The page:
Gainsborough’s House printmaking workshop weeks 6-9
The final four weeks of the printmaking course at Gainsborugh’s House studio were the reason that I had initially enrolled on the course – for some practical instruction on screen-printing.
Compared with the first five weeks, I was disappointed. We only received tuition in week 6, after that it was down to us to experiment. The difficulty was that we only had one screen allocated to each of us, so every session it was only possible to print one set of runs (there was insufficient time for the screen to be cleaned and dried). Consequently, most students went back to other forms of printing like intaglio or Linocut. I persisted with the screen printing, but I didn’t feel that I’d gained as much from the course as I’d hoped.
I started my making a simple paper stencil and trying a basic print. I used the “fallen feathers” theme from Assignment 1, Exploring ideas.
At first I couldn’t get a clean crisp line (see below). It turned out that I was not putting enough pressure on the squeegee.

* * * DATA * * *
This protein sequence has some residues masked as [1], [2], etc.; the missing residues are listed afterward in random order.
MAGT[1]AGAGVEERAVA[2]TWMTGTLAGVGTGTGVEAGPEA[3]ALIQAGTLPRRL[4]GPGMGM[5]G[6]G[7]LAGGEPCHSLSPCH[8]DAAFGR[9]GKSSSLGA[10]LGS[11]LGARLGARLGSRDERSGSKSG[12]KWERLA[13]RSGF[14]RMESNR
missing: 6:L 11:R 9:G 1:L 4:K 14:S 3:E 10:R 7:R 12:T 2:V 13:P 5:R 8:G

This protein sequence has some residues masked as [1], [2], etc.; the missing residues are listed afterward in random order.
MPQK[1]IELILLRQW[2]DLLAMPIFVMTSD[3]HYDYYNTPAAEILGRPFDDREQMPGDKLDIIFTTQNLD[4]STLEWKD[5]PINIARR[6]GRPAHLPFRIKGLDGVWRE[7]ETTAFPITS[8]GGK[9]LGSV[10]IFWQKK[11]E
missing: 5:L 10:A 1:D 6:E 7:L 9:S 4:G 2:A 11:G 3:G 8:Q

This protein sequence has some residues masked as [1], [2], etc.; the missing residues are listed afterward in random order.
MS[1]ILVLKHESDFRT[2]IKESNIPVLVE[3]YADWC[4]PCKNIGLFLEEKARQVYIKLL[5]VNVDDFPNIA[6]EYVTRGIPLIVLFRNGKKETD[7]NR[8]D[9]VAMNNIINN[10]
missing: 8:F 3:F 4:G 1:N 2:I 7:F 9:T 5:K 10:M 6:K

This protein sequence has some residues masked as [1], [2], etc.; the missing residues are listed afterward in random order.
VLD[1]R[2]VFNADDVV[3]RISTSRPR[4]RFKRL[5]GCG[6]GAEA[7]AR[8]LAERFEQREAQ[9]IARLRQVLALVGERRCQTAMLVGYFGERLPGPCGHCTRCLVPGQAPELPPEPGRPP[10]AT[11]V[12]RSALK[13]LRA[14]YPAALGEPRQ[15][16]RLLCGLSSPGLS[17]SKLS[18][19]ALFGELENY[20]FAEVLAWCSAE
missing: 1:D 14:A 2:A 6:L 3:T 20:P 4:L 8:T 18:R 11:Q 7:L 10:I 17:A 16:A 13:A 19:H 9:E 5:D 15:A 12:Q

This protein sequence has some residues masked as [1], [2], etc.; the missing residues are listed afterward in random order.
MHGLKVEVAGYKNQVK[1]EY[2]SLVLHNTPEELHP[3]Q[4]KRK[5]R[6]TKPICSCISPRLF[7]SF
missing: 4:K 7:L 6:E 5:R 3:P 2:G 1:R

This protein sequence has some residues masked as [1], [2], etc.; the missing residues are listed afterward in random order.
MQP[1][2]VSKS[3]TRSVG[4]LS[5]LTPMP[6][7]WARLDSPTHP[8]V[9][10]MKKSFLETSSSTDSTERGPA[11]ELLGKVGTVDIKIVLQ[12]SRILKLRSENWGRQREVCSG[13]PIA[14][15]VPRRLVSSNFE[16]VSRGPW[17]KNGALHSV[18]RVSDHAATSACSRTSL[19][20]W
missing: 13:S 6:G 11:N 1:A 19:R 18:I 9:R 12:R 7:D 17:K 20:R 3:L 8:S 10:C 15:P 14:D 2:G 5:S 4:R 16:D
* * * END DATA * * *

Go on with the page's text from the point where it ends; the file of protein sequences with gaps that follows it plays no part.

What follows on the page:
Eventually I made a better (although not perfect) print (below)
I experimented by using torn paper stencils to make a second layer (see below)
I Intended to try and create some of the effects of multiple printing in Jane Dunnewold’s book Artcloth (1), and the screen printing publication by Committed to Cloth (2). I think this layering would have been better had I printed the feather design second (on top).
I also tried experimenting with two colours of paint (below) to make an intentionally streaky effect. I don’t really like the outcome, I think because the colours are too similar and it looks muddy.
An image of the torn paper stencil printed on it’s own is shown below.
I love the effect of the torn paper, although the stencils did start to degrade and pull off after approximately 4-5 prints.
I also tried printing over some fabric mesh (net) placed between the screen and the paper. Unfortunately this was not successful, probably because the net was too thick. It also did not adhere properly to the screen so fell off creating a horrible mess and preventing any further printing. In future I could try a small amount of glue.
I also think that rather than printing 3 screen printed images on top of each other it would have been more effective to mix methods (e.g. Dyeing, screen printing, block printing)
1. Dunnewold’s, J. (2010). Art Cloth: A guide to surface design for fabric. Interweave Press. Loveland
2. Benn, C. And Morgan, L. (2009) Screen printing: Layering textiles with colour, texture and imagery. Committed to cloth. Surrey.